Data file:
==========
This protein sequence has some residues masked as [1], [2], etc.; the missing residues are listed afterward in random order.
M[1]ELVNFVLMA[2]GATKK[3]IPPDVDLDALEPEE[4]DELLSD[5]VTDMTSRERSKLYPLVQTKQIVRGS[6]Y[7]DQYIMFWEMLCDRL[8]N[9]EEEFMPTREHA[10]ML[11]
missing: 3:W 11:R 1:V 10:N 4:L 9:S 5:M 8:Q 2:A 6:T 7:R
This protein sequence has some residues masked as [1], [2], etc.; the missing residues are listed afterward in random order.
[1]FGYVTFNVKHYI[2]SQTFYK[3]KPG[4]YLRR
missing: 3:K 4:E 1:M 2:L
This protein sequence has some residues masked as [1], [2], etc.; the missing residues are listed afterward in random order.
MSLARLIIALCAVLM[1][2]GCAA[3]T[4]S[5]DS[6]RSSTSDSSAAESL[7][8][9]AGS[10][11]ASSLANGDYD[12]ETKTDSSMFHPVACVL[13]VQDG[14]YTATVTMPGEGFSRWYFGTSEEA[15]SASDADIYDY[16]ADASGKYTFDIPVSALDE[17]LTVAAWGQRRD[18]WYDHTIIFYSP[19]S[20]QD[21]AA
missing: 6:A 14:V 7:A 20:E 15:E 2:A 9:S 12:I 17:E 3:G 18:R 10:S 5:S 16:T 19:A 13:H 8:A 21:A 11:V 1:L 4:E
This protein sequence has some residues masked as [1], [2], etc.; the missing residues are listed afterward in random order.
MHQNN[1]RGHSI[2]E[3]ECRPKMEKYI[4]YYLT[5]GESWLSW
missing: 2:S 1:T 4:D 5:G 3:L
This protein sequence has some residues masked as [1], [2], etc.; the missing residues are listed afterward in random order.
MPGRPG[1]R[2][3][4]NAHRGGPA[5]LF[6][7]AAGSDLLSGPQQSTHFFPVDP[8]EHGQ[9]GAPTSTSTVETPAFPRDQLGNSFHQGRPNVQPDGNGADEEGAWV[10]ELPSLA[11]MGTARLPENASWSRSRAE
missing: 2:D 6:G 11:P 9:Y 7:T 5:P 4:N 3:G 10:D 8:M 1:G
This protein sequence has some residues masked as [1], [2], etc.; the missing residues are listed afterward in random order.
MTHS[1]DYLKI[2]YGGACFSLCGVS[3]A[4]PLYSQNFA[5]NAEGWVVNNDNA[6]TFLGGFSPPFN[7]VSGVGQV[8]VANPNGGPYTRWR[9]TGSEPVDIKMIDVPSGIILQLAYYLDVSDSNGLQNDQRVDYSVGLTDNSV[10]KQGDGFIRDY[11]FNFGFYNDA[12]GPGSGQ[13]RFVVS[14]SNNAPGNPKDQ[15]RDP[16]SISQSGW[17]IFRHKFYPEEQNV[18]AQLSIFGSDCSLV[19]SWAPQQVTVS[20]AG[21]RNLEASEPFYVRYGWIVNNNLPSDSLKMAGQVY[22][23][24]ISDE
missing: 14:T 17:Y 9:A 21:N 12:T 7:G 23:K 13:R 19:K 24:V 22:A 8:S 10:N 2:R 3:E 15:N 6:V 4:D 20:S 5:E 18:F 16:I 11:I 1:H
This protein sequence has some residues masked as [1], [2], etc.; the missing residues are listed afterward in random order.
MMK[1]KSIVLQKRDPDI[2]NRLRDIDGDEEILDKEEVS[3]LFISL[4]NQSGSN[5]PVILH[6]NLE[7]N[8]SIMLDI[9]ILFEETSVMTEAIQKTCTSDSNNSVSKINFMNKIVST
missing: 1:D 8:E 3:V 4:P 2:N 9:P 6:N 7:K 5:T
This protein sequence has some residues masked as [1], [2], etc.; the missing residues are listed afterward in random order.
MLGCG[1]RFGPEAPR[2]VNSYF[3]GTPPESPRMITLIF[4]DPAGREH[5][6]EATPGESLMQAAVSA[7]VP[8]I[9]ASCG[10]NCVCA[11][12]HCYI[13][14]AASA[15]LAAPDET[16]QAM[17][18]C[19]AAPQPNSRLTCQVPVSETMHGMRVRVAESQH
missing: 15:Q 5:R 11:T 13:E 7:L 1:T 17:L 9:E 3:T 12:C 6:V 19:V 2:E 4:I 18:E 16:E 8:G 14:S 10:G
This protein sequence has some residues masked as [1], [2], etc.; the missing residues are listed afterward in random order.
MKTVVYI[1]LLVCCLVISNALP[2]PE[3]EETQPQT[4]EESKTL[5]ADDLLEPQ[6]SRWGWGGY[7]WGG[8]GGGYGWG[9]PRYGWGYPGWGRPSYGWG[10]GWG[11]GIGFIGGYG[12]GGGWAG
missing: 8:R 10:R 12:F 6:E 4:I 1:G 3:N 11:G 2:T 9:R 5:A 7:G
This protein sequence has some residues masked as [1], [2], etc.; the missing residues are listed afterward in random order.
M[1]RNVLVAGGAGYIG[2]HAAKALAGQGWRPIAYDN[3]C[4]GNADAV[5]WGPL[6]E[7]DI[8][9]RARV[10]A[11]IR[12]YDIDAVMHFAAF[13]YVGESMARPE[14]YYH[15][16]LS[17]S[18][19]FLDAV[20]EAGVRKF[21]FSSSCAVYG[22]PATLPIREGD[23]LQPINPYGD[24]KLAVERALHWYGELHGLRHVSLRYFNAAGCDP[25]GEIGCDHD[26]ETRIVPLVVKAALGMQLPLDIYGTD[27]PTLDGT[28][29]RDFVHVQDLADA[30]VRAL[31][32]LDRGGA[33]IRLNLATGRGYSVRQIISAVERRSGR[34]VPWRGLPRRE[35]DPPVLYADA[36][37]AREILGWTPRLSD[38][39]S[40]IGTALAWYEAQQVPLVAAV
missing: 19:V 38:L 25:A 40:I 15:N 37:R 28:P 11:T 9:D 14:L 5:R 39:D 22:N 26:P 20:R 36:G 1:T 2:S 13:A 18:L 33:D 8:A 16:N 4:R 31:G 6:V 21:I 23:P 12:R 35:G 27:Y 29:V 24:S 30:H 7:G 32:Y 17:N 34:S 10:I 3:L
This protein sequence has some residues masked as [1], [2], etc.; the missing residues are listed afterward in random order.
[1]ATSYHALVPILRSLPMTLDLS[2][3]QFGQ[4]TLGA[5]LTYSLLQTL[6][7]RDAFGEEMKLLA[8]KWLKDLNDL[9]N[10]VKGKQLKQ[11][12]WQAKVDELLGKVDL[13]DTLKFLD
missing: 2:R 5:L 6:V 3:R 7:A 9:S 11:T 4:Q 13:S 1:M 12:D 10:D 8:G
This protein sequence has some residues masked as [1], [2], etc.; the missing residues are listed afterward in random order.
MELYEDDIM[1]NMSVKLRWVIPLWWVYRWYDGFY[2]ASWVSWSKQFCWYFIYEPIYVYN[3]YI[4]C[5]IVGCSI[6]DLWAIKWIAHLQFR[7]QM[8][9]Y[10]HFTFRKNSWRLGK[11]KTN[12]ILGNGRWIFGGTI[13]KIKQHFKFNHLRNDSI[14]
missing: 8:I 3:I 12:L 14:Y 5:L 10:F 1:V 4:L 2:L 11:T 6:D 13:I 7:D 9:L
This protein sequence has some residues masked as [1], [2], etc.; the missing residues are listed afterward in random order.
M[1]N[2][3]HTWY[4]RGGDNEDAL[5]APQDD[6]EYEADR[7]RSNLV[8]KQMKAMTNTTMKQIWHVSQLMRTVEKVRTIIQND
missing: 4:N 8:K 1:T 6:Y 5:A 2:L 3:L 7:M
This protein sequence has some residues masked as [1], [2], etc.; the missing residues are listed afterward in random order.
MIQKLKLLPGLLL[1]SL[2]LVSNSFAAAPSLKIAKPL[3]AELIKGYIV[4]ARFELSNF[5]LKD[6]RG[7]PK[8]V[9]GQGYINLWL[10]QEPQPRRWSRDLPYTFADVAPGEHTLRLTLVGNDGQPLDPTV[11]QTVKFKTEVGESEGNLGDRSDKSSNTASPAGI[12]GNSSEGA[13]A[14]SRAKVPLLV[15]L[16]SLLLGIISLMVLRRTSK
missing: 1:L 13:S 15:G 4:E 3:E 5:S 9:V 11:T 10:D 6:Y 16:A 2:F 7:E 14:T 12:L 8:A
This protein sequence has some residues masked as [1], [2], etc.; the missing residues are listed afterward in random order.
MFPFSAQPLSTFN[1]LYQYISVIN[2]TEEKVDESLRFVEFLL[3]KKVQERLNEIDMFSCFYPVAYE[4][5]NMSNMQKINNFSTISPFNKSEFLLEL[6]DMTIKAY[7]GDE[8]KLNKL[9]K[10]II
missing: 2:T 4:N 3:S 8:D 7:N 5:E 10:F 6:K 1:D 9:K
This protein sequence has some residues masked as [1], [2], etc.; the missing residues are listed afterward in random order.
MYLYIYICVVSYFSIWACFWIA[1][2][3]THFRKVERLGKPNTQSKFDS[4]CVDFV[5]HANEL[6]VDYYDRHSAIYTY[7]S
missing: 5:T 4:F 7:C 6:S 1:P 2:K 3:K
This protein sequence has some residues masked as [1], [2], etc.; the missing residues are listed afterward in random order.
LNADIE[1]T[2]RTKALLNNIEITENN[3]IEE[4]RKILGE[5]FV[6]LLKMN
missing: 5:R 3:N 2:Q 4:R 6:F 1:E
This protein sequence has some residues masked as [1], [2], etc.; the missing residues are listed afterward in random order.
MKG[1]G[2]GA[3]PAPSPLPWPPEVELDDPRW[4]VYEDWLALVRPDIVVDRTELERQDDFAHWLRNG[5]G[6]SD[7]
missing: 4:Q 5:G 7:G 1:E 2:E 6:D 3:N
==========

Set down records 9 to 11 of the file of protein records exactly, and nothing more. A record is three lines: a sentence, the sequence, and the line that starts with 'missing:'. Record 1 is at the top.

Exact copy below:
This protein sequence has some residues masked as [1], [2], etc.; the missing residues are listed afterward in random order.
MKTVVYI[1]LLVCCLVISNALP[2]PE[3]EETQPQT[4]EESKTL[5]ADDLLEPQ[6]SRWGWGGY[7]WGG[8]GGGYGWG[9]PRYGWGYPGWGRPSYGWG[10]GWG[11]GIGFIGGYG[12]GGGWAG
missing: 8:R 10:R 12:F 6:E 4:I 1:G 3:N 11:G 2:T 9:R 5:A 7:G
This protein sequence has some residues masked as [1], [2], etc.; the missing residues are listed afterward in random order.
M[1]RNVLVAGGAGYIG[2]HAAKALAGQGWRPIAYDN[3]C[4]GNADAV[5]WGPL[6]E[7]DI[8][9]RARV[10]A[11]IR[12]YDIDAVMHFAAF[13]YVGESMARPE[14]YYH[15][16]LS[17]S[18][19]FLDAV[20]EAGVRKF[21]FSSSCAVYG[22]PATLPIREGD[23]LQPINPYGD[24]KLAVERALHWYGELHGLRHVSLRYFNAAGCDP[25]GEIGCDHD[26]ETRIVPLVVKAALGMQLPLDIYGTD[27]PTLDGT[28][29]RDFVHVQDLADA[30]VRAL[31][32]LDRGGA[33]IRLNLATGRGYSVRQIISAVERRSGR[34]VPWRGLPRRE[35]DPPVLYADA[36][37]AREILGWTPRLSD[38][39]S[40]IGTALAWYEAQQVPLVAAV
missing: 19:V 38:L 25:A 40:I 15:N 37:R 28:P 11:T 9:D 14:L 5:R 39:D 22:N 26:P 20:R 36:G 1:T 2:S 13:A 18:L 33:D 8:A 16:N 4:R 31:G 6:V 21:I 23:P 12:R 35:G 27:Y 29:V 24:S 30:H 7:G 32:Y 17:N 34:S 10:I 3:L
This protein sequence has some residues masked as [1], [2], etc.; the missing residues are listed afterward in random order.
[1]ATSYHALVPILRSLPMTLDLS[2][3]QFGQ[4]TLGA[5]LTYSLLQTL[6][7]RDAFGEEMKLLA[8]KWLKDLNDL[9]N[10]VKGKQLKQ[11][12]WQAKVDELLGKVDL[13]DTLKFLD
missing: 2:R 5:L 6:V 3:R 7:A 9:S 11:T 4:Q 13:S 1:M 12:D 10:D 8:G